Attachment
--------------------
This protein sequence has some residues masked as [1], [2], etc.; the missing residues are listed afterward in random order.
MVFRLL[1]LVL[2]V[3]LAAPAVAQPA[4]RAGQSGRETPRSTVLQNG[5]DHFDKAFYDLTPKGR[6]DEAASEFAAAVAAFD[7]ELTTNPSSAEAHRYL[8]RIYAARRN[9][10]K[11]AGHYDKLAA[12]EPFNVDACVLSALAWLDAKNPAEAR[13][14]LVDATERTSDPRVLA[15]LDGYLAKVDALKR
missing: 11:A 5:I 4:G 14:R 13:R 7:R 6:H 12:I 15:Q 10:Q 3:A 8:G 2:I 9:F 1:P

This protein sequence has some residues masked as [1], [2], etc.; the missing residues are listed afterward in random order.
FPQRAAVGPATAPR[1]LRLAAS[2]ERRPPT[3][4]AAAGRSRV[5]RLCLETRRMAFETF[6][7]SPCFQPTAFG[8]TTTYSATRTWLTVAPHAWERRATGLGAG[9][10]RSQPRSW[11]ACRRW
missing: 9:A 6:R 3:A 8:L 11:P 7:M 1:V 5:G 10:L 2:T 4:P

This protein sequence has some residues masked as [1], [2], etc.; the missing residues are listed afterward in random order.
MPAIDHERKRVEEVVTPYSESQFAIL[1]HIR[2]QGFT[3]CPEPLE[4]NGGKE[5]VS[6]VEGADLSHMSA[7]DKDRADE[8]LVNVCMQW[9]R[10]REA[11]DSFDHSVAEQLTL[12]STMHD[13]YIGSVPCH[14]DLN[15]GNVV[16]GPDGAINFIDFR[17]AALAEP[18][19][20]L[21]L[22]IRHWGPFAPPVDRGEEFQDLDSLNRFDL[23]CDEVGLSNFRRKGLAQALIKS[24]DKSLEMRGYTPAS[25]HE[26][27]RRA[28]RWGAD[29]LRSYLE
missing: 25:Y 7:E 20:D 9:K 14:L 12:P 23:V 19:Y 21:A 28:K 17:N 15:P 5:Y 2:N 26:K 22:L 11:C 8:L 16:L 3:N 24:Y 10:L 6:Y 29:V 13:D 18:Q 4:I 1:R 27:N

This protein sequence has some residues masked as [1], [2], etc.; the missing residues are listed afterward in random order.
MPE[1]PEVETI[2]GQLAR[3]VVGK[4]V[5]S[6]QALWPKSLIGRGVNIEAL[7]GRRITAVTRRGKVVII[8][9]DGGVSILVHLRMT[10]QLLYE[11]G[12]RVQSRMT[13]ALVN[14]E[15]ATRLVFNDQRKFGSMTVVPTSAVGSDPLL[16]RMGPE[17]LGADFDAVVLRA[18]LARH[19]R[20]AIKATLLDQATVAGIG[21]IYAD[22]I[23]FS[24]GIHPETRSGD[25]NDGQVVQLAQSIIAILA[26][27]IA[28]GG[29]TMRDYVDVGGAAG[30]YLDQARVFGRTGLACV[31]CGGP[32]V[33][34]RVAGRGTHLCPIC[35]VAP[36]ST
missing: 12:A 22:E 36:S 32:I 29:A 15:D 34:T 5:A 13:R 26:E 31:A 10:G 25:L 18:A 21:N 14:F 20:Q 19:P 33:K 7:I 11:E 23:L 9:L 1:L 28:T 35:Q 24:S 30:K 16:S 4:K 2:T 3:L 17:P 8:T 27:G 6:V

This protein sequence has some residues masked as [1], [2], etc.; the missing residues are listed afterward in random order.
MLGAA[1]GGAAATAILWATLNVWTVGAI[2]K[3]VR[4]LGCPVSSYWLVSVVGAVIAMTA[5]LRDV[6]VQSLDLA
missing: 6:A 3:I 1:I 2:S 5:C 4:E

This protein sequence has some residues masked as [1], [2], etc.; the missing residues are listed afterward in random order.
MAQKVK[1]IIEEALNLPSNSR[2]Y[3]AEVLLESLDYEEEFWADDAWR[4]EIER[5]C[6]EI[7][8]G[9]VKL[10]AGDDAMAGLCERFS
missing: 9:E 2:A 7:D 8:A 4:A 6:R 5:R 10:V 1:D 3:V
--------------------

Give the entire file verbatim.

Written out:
This protein sequence has some residues masked as [1], [2], etc.; the missing residues are listed afterward in random order.
MVFRLL[1]LVL[2]V[3]LAAPAVAQPA[4]RAGQSGRETPRSTVLQNG[5]DHFDKAFYDLTPKGR[6]DEAASEFAAAVAAFD[7]ELTTNPSSAEAHRYL[8]RIYAARRN[9][10]K[11]AGHYDKLAA[12]EPFNVDACVLSALAWLDAKNPAEAR[13][14]LVDATERTSDPRVLA[15]LDGYLAKVDALKR
missing: 11:A 5:I 4:G 14:R 13:R 7:R 6:H 12:I 15:Q 10:Q 3:A 8:G 2:I 9:F 1:P

This protein sequence has some residues masked as [1], [2], etc.; the missing residues are listed afterward in random order.
FPQRAAVGPATAPR[1]LRLAAS[2]ERRPPT[3][4]AAAGRSRV[5]RLCLETRRMAFETF[6][7]SPCFQPTAFG[8]TTTYSATRTWLTVAPHAWERRATGLGAG[9][10]RSQPRSW[11]ACRRW
missing: 9:A 6:R 3:A 8:L 11:P 7:M 1:V 5:G 10:L 2:T 4:P

This protein sequence has some residues masked as [1], [2], etc.; the missing residues are listed afterward in random order.
MPAIDHERKRVEEVVTPYSESQFAIL[1]HIR[2]QGFT[3]CPEPLE[4]NGGKE[5]VS[6]VEGADLSHMSA[7]DKDRADE[8]LVNVCMQW[9]R[10]REA[11]DSFDHSVAEQLTL[12]STMHD[13]YIGSVPCH[14]DLN[15]GNVV[16]GPDGAINFIDFR[17]AALAEP[18][19][20]L[21]L[22]IRHWGPFAPPVDRGEEFQDLDSLNRFDL[23]CDEVGLSNFRRKGLAQALIKS[24]DKSLEMRGYTPAS[25]HE[26][27]RRA[28]RWGAD[29]LRSYLE
missing: 25:Y 7:E 20:D 9:K 14:L 12:P 23:V 19:Y 21:A 28:K 17:N 15:P 5:Y 2:N 26:K 22:L 11:C 8:L 16:L 3:N 24:Y 10:L 6:Y 29:V 13:D 18:Q 4:I 1:R 27:N

This protein sequence has some residues masked as [1], [2], etc.; the missing residues are listed afterward in random order.
MPE[1]PEVETI[2]GQLAR[3]VVGK[4]V[5]S[6]QALWPKSLIGRGVNIEAL[7]GRRITAVTRRGKVVII[8][9]DGGVSILVHLRMT[10]QLLYE[11]G[12]RVQSRMT[13]ALVN[14]E[15]ATRLVFNDQRKFGSMTVVPTSAVGSDPLL[16]RMGPE[17]LGADFDAVVLRA[18]LARH[19]R[20]AIKATLLDQATVAGIG[21]IYAD[22]I[23]FS[24]GIHPETRSGD[25]NDGQVVQLAQSIIAILA[26][27]IA[28]GG[29]TMRDYVDVGGAAG[30]YLDQARVFGRTGLACV[31]CGGP[32]V[33][34]RVAGRGTHLCPIC[35]VAP[36]ST
missing: 12:A 22:E 36:S 32:I 29:A 15:D 34:T 5:A 13:R 26:E 31:A 10:G 25:L 18:A 21:N 14:F 20:Q 19:P 33:K 7:I 11:E 23:L 9:L 1:L 28:T 35:Q 24:S 30:K 16:S 4:K 2:T 3:L 17:P 8:T 27:G 6:V

This protein sequence has some residues masked as [1], [2], etc.; the missing residues are listed afterward in random order.
MLGAA[1]GGAAATAILWATLNVWTVGAI[2]K[3]VR[4]LGCPVSSYWLVSVVGAVIAMTA[5]LRDV[6]VQSLDLA
missing: 6:A 3:I 1:I 2:S 5:C 4:E

This protein sequence has some residues masked as [1], [2], etc.; the missing residues are listed afterward in random order.
MAQKVK[1]IIEEALNLPSNSR[2]Y[3]AEVLLESLDYEEEFWADDAWR[4]EIER[5]C[6]EI[7][8]G[9]VKL[10]AGDDAMAGLCERFS
missing: 9:E 2:A 7:D 8:A 4:A 6:R 5:R 10:V 1:D 3:V